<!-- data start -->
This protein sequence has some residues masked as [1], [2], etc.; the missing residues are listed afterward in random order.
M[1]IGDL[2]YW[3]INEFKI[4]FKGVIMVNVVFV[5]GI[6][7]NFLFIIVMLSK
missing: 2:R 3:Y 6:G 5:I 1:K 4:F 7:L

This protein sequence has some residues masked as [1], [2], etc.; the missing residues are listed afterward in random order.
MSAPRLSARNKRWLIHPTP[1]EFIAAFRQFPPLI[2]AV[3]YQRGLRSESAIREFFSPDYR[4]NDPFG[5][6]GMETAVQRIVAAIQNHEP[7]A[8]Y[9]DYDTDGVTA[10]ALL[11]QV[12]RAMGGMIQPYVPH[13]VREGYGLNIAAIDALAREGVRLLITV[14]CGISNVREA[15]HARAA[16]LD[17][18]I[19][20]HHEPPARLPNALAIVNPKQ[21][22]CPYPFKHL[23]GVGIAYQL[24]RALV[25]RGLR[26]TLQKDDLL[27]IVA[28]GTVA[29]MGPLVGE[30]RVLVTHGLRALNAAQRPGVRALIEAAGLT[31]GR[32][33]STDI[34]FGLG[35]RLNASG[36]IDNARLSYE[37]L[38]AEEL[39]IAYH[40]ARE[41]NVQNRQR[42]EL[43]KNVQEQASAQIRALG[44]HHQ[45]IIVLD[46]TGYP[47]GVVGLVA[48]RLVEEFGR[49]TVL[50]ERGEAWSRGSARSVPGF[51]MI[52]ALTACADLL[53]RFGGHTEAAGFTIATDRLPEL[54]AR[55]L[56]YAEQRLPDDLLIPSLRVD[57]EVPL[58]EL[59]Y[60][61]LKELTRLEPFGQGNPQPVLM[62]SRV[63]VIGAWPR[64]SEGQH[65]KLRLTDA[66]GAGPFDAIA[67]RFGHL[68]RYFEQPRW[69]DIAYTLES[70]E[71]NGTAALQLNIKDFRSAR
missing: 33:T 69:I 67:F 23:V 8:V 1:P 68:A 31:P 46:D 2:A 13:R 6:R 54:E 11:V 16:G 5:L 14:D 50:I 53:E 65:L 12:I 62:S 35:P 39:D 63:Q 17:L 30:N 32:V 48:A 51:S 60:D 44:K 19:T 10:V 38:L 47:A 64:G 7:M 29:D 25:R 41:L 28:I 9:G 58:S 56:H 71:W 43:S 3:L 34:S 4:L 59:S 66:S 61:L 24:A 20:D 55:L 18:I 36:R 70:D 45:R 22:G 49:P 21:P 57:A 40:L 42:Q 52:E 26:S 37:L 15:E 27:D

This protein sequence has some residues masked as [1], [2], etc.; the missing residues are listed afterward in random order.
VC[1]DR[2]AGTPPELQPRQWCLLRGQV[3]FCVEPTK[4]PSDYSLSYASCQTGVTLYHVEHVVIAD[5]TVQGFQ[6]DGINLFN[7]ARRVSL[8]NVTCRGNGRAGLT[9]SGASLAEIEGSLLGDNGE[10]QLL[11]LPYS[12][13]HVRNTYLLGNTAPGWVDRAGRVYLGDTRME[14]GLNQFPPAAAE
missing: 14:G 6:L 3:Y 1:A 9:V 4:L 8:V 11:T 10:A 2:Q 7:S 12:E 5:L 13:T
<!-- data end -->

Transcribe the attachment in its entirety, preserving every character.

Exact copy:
This protein sequence has some residues masked as [1], [2], etc.; the missing residues are listed afterward in random order.
M[1]IGDL[2]YW[3]INEFKI[4]FKGVIMVNVVFV[5]GI[6][7]NFLFIIVMLSK
missing: 2:R 3:Y 6:G 5:I 1:K 4:F 7:L

This protein sequence has some residues masked as [1], [2], etc.; the missing residues are listed afterward in random order.
MSAPRLSARNKRWLIHPTP[1]EFIAAFRQFPPLI[2]AV[3]YQRGLRSESAIREFFSPDYR[4]NDPFG[5][6]GMETAVQRIVAAIQNHEP[7]A[8]Y[9]DYDTDGVTA[10]ALL[11]QV[12]RAMGGMIQPYVPH[13]VREGYGLNIAAIDALAREGVRLLITV[14]CGISNVREA[15]HARAA[16]LD[17][18]I[19][20]HHEPPARLPNALAIVNPKQ[21][22]CPYPFKHL[23]GVGIAYQL[24]RALV[25]RGLR[26]TLQKDDLL[27]IVA[28]GTVA[29]MGPLVGE[30]RVLVTHGLRALNAAQRPGVRALIEAAGLT[31]GR[32][33]STDI[34]FGLG[35]RLNASG[36]IDNARLSYE[37]L[38]AEEL[39]IAYH[40]ARE[41]NVQNRQR[42]EL[43]KNVQEQASAQIRALG[44]HHQ[45]IIVLD[46]TGYP[47]GVVGLVA[48]RLVEEFGR[49]TVL[50]ERGEAWSRGSARSVPGF[51]MI[52]ALTACADLL[53]RFGGHTEAAGFTIATDRLPEL[54]AR[55]L[56]YAEQRLPDDLLIPSLRVD[57]EVPL[58]EL[59]Y[60][61]LKELTRLEPFGQGNPQPVLM[62]SRV[63]VIGAWPR[64]SEGQH[65]KLRLTDA[66]GAGPFDAIA[67]RFGHL[68]RYFEQPRW[69]DIAYTLES[70]E[71]NGTAALQLNIKDFRSAR
missing: 33:T 69:I 67:F 23:V 8:V 1:P 68:A 31:P 46:D 2:A 13:R 6:R 54:E 11:V 16:G 5:L 14:D 50:I 53:E 65:L 12:I 62:S 35:P 39:D 63:Q 17:L 30:N 32:V 48:A 51:S 60:D 44:K 19:T 10:V 38:L 47:A 64:G 7:M 29:D 25:R 41:L 28:I 9:G 58:S 56:H 71:W 43:S 3:L 34:S 4:L 59:S 66:S 61:L 24:A 20:D 55:L 18:I 36:R 70:D 45:R 22:G 49:P 21:P 57:A 40:L 42:Q 52:E 26:S 37:L 15:E 27:D

This protein sequence has some residues masked as [1], [2], etc.; the missing residues are listed afterward in random order.
VC[1]DR[2]AGTPPELQPRQWCLLRGQV[3]FCVEPTK[4]PSDYSLSYASCQTGVTLYHVEHVVIAD[5]TVQGFQ[6]DGINLFN[7]ARRVSL[8]NVTCRGNGRAGLT[9]SGASLAEIEGSLLGDNGE[10]QLL[11]LPYS[12][13]HVRNTYLLGNTAPGWVDRAGRVYLGDTRME[14]GLNQFPPAAAE
missing: 14:G 6:L 3:Y 1:A 9:V 4:L 8:V 11:T 10:A 2:Q 7:S 12:E 5:L 13:T